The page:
WORLD leaders will next week descend on the Egyptian city of Sharm El-Sheikh to discuss the global effort to fight climate change, with the financial sector being a particular focus.
Many have labelled this year’s Conference of Parties (COP) as the “boring COP” after the equivalent event in Glasgow last year, COP26, saw Australia form its target to have net zero emissions by 2050 and the threat of a “meat tax” in the United Kingdom.
COP27 will have a big focus on sustainable agriculture, particularly the way it is financed. Day five will be the agriculture and adaptation day with policy makers and industry discussing an initiative called Food and Agriculture for Sustainable Transformation (FAST).
According to the FAST document, the main aim will be to form a strategy to have more finance and knowledge in the field of stainable agriculture practices.
“Recent assessments show that availability and access to climate finance at both farm and country levels remains largely insufficient,” the document sayd.
“Addressing this need, the aspirational goal of FAST is to implement concrete actions that would result in improving the quantity and quality of climate finance contributions to transform agriculture and food systems by 2030, to support adaptation and maintain a 1.5-degree pathway whilst supporting food and economic security.
The FAST initiative will focus on three pillars:
- Access to finance
- Knowledge and capacity
- Policy supports and dialogues
Australian delegation heading over
Plenty of Australian industry representatives are heading to Egypt for next week’s summit – including National Farmers’ Federation president Fiona Simson, Global Roundtable for Sustainable Beef president Ian McConnel, Jigsaw Farms co-owner Mark Wooten, Asparagopsis manufacturer Seaforest CEO Sam Elsom, Macdoch foundation CEO Michelle Gortan and Australian Forest Products Association chair Dianna Gibbs.
Federal energy and climate climate change minister Chris Bowen will be attending without Prime Minister Anthony Albanese, according to the Sydney Morning Herald.
NFF Chief Executive Officer Tony Mahar said COP 27 was a key opportunity to build on effective climate policy for Australia.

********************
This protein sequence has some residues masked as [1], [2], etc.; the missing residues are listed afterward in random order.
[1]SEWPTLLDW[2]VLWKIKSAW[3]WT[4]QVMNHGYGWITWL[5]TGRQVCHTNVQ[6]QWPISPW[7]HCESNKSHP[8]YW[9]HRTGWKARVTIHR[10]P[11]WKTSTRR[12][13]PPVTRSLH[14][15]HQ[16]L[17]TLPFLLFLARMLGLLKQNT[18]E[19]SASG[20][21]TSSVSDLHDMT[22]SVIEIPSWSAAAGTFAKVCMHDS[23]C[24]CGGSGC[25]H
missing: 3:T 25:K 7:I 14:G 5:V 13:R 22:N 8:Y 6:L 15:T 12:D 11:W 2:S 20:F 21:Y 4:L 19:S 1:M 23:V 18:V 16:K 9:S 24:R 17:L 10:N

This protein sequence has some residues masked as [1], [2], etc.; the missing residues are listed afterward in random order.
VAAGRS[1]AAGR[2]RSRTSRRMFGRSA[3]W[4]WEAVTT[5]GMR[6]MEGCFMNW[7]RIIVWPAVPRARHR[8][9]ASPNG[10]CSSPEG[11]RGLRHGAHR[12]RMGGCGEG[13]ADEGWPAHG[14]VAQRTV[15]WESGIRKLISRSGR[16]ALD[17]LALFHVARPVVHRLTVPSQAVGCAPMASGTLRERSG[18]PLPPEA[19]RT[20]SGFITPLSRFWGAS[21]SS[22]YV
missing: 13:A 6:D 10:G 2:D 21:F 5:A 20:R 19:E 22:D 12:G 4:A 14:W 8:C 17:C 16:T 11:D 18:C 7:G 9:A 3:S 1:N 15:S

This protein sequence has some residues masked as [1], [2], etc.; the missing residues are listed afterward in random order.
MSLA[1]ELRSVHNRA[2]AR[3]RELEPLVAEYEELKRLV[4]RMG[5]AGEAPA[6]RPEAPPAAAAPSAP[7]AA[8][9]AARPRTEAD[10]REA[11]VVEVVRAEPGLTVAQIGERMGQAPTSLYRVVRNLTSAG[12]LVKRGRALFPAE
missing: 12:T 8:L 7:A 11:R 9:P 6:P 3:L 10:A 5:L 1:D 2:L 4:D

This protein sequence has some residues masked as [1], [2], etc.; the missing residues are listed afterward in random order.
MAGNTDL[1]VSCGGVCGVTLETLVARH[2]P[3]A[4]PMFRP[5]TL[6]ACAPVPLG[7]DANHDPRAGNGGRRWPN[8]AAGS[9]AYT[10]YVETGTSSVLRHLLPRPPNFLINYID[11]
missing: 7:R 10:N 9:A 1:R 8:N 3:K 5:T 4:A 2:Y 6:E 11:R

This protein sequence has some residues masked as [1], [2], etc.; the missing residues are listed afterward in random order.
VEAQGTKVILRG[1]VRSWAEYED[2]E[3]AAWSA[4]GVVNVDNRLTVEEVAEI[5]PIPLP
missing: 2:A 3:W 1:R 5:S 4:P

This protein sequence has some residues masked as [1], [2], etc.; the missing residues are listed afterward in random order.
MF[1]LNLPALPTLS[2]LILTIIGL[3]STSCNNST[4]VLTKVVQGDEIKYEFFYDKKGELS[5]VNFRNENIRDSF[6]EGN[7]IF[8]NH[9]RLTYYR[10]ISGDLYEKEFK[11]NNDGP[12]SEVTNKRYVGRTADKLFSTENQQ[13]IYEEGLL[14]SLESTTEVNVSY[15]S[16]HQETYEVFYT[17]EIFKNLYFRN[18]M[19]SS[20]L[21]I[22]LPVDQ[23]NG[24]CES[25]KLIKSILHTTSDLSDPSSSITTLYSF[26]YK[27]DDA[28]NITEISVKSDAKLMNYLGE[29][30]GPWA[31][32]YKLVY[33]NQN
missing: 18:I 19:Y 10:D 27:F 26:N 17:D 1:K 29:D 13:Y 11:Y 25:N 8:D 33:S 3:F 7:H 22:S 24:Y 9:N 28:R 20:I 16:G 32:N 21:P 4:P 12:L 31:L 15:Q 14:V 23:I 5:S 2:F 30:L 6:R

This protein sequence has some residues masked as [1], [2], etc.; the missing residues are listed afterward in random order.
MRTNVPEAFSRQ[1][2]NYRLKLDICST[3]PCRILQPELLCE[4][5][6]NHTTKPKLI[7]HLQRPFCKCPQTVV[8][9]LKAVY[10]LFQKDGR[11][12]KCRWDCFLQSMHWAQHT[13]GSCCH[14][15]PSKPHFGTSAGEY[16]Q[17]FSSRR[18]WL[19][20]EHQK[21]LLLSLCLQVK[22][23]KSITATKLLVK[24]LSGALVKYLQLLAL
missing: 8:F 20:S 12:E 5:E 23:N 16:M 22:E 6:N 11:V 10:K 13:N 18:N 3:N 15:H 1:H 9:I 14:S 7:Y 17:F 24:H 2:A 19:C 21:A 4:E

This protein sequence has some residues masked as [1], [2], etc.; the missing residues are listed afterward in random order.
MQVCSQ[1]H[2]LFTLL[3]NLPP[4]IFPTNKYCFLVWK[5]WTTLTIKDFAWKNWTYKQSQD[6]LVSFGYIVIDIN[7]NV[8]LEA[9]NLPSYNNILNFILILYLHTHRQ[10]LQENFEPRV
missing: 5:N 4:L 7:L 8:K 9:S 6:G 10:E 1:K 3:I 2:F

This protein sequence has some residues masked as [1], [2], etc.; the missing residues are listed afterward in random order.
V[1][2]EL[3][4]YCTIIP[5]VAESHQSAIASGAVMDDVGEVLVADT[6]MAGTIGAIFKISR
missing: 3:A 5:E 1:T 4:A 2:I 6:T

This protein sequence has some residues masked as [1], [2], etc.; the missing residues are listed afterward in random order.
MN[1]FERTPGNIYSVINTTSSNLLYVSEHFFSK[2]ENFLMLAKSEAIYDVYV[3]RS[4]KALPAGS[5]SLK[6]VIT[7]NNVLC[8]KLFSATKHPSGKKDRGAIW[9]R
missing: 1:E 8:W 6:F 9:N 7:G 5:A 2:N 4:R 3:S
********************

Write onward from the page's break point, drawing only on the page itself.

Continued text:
“Agriculture is a big part of the solution to meeting carbon reduction targets. There are many actions our farmers are already taking and adding trees – at the right scale and location – to primary farm enterprises can be a climate solution that ticks many boxes,” Mr Mahar said.
“When done properly it can help Australia achieve its emissions reduction targets, complement traditional farming enterprises with financial, biodiversity and stock shelter gains, and help solve Australia’s timber supply crisis.
“Increased farm productivity also means more food on the table, a critical issue as the world faces a food security crisis. The time is right for a new approach to farm forestry to be a central solution.”
The Australian delegation will also take the role of forestry in reducing emissions to conference. Mr Wooten said tree planting has been a big bonus for Jigsaw Farms.
“About 20 per cent of our land has been converted to trees, half of that for farm forestry and half for biodiversity,” he said.
“The benefits have been amazing. We are now able to carry a far greater number of sheep and cattle thanks to the shelter the trees have provided, reducing losses from windchill.
“There have also been marvellous biodiversity dividends. We counted 45 bird species in the late 1990s. Now we have more than 170.
“In addition, we are soon to benefit from a major financial gain when our production trees are harvested for timber. I know plenty of other farmers who would get involved in farm forestry if the business of carbon farming was made simpler and the management of the tree crop made easier,” Mark Wootton said.”